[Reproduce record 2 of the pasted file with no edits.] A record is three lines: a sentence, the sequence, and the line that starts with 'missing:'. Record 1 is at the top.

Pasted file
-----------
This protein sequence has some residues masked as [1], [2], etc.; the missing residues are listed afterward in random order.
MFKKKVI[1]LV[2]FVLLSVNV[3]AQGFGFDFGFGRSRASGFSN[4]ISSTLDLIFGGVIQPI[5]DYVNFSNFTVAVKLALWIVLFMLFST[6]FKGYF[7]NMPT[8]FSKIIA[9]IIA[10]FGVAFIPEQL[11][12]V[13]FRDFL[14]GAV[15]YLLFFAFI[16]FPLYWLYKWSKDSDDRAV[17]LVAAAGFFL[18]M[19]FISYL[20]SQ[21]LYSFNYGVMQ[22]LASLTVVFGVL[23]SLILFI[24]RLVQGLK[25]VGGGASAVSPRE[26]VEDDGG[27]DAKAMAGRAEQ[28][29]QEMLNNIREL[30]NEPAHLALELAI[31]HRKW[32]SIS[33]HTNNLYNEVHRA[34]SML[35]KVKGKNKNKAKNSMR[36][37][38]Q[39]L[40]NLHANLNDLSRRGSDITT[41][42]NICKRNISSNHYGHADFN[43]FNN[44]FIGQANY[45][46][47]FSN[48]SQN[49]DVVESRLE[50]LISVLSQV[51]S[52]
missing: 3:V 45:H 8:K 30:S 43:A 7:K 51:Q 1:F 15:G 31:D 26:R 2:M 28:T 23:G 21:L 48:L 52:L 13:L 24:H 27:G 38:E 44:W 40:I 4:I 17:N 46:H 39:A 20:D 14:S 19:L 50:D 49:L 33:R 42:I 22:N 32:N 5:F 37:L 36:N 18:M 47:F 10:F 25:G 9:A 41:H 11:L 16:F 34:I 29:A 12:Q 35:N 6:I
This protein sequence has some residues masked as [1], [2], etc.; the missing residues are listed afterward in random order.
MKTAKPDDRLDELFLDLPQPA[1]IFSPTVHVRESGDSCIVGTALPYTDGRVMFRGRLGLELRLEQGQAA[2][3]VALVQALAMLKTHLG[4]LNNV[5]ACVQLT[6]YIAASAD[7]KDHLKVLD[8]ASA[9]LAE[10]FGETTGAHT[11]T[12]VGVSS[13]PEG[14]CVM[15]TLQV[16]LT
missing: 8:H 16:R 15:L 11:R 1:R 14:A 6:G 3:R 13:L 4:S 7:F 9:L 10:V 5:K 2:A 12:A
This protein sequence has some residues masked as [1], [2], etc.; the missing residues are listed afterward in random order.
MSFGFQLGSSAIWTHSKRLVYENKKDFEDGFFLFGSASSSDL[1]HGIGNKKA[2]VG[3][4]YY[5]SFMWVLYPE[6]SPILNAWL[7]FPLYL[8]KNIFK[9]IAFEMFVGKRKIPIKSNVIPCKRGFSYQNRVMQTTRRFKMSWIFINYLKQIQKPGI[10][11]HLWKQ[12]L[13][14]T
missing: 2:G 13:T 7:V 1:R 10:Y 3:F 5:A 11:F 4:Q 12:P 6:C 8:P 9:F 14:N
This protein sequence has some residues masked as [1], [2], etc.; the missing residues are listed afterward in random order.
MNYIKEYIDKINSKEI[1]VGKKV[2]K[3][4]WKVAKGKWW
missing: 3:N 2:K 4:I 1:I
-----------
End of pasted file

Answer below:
This protein sequence has some residues masked as [1], [2], etc.; the missing residues are listed afterward in random order.
MKTAKPDDRLDELFLDLPQPA[1]IFSPTVHVRESGDSCIVGTALPYTDGRVMFRGRLGLELRLEQGQAA[2][3]VALVQALAMLKTHLG[4]LNNV[5]ACVQLT[6]YIAASAD[7]KDHLKVLD[8]ASA[9]LAE[10]FGETTGAHT[11]T[12]VGVSS[13]PEG[14]CVM[15]TLQV[16]LT
missing: 8:H 16:R 15:L 11:R 1:R 14:A 6:G 3:R 13:L 4:S 7:F 9:L 10:V 5:K 2:A 12:A